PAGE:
Well, hey, there’s a cool belief.
What I truly believe is that the world would be a much better place if we accepted each other’s beliefs as being no less valid than our own.

Religious People Less Intelligent

“Religious people branded as less intelligent than atheists…That’s the provocative conclusion of a new review of 63 studies of intelligence and religion that span the past century. The meta-analysis showed that in 53 of the studies, conducted between 1928 to 2012, there was an inverse relation between religiosity — having religious beliefs, or performing religious rituals — and intelligence. That is, on average, non-believers scored higher than religious people on intelligence tests.”

http://www.huffingtonpost.com/2013/08/14/religious-people-less-intelligent-atheists_n_3750096.html

If you are an atheist, you probably already knew this, being intelligent an all (and you were probably aware of at least one of the previous studies). If you are a religious person, you will reject the findings. For me, I’m not quite either, I would add a reason religious people are less intelligent than atheists (and other non-religious people) to those given in the Huffington Post article by the scientists; many religious leaders tell their flock not to question. Questioning engages the brain whereas acceptance without thought just numbs it.
The following was a post here over three years ago (back before the site was taken down by a spammer)

Liberals and atheists are more intelligent than conservatives and the faithful. The theory put forward by Staoshi Kanazawa, an evolutionary psychologist at the London School of Economics and Political Science, is that anyone can go along with the usual but; the ability to think and reason has helped our species recognize and understand unusual situations and deal with them. This is from a study published in the March 2010 issue of the peer-reviewed scientific journal Social Psychology Quarterly.
The following three paragraphs are quoted from Science Daily.

http://www.sciencedaily.com/releases/2010/02/100224132655.htm?sms_ss=email

Data from the National Longitudinal Study of Adolescent Health (Add Health) support Kanazawa’s hypothesis. Young adults who subjectively identify themselves as “very liberal” have an average IQ of 106 during adolescence while those who identify themselves as “very conservative” have an average IQ of 95 during adolescence.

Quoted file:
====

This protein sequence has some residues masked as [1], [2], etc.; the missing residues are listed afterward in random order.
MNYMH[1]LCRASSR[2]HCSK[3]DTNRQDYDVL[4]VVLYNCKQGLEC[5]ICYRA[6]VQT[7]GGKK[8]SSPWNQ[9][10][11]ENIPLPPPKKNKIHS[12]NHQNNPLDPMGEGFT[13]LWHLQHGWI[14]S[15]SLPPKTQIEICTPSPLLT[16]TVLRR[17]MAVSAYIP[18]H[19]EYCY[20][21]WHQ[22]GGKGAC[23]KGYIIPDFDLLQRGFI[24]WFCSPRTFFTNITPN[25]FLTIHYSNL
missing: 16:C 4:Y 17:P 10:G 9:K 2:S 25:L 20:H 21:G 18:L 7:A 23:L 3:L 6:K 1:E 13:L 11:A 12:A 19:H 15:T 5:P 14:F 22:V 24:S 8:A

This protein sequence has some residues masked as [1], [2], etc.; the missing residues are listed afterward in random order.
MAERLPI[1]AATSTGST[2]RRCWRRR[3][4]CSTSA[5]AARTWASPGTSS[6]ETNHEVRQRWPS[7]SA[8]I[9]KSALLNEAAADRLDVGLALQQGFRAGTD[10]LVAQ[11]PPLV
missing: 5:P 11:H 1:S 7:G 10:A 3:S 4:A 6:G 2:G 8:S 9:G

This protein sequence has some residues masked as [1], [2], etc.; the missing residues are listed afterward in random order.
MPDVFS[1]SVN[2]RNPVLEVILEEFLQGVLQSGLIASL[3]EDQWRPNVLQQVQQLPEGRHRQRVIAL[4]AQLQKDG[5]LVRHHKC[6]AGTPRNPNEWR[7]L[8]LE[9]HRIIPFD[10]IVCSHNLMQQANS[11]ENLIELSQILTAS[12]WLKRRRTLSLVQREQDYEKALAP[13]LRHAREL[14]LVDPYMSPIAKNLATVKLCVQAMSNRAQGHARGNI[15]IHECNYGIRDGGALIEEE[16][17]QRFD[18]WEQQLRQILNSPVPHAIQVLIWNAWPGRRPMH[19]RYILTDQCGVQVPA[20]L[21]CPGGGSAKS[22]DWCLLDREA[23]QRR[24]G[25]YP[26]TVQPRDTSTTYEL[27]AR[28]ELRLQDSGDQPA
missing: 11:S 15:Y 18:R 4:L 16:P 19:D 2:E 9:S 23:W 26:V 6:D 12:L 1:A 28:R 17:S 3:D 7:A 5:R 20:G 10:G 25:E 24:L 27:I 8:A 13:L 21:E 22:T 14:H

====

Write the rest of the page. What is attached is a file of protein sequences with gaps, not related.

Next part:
Similarly, religion is a byproduct of humans’ tendency to perceive agency and intention as causes of events, to see “the hands of God” at work behind otherwise natural phenomena. “Humans are evolutionarily designed to be paranoid, and they believe in God because they are paranoid,” says Kanazawa. This innate bias toward paranoia served humans well when self-preservation and protection of their families and clans depended on extreme vigilance to all potential dangers. “So, more intelligent children are more likely to grow up to go against their natural evolutionary tendency to believe in God, and they become atheists.”
Young adults who identify themselves as “not at all religious” have an average IQ of 103 during adolescence, while those who identify themselves as “very religious” have an average IQ of 97 during adolescence.

If you are an atheist or a liberal or a liberal atheist, you are probably feeling pretty good about yourself about now. I’d suggest that you might consider going even farther than atheism. Atheists have been around a long time even dominating several cultures. Those of us who have minds should continue using them especially as regards beliefs that so dominate the destructive actions of our species.
If you doubt the studies cited consider Republican Bradley Byrne. Poor Bradley knows that the Bible is not literally true but to run for governor of Alabama he has to say that it is. Why does he have to lie and say something really stupid? Because nearly eight out of 10 Republicans in Alabama identify themselves as evangelical or born-again Christians.

Religious less intelligent than atheists

“Religious people branded as less intelligent than atheists…That’s the provocative conclusion of a new review of 63 studies of intelligence and religion that span the past century. The meta-analysis showed that in 53 of the studies, conducted between 1928 to 2012, there was an inverse relation between religiosity — having religious beliefs, or performing religious rituals — and intelligence. That is, on average, non-believers scored higher than religious people on intelligence tests.”

http://www.huffingtonpost.com/2013/08/14/religious-people-less-intelligent-atheists_n_3750096.html

If you are an atheist, you probably already knew this, being intelligent an all (and you were probably aware of at least one of the previous studies). If you are a religious person, you will reject the findings. For me, I’m not quite either, I would add a reason religious people are less intelligent than atheists (and other non-religious people) to those given in the Huffington Post article by the scientists; many religious leaders tell their flock not to question. Questioning engages the brain whereas acceptance without thought just numbs it.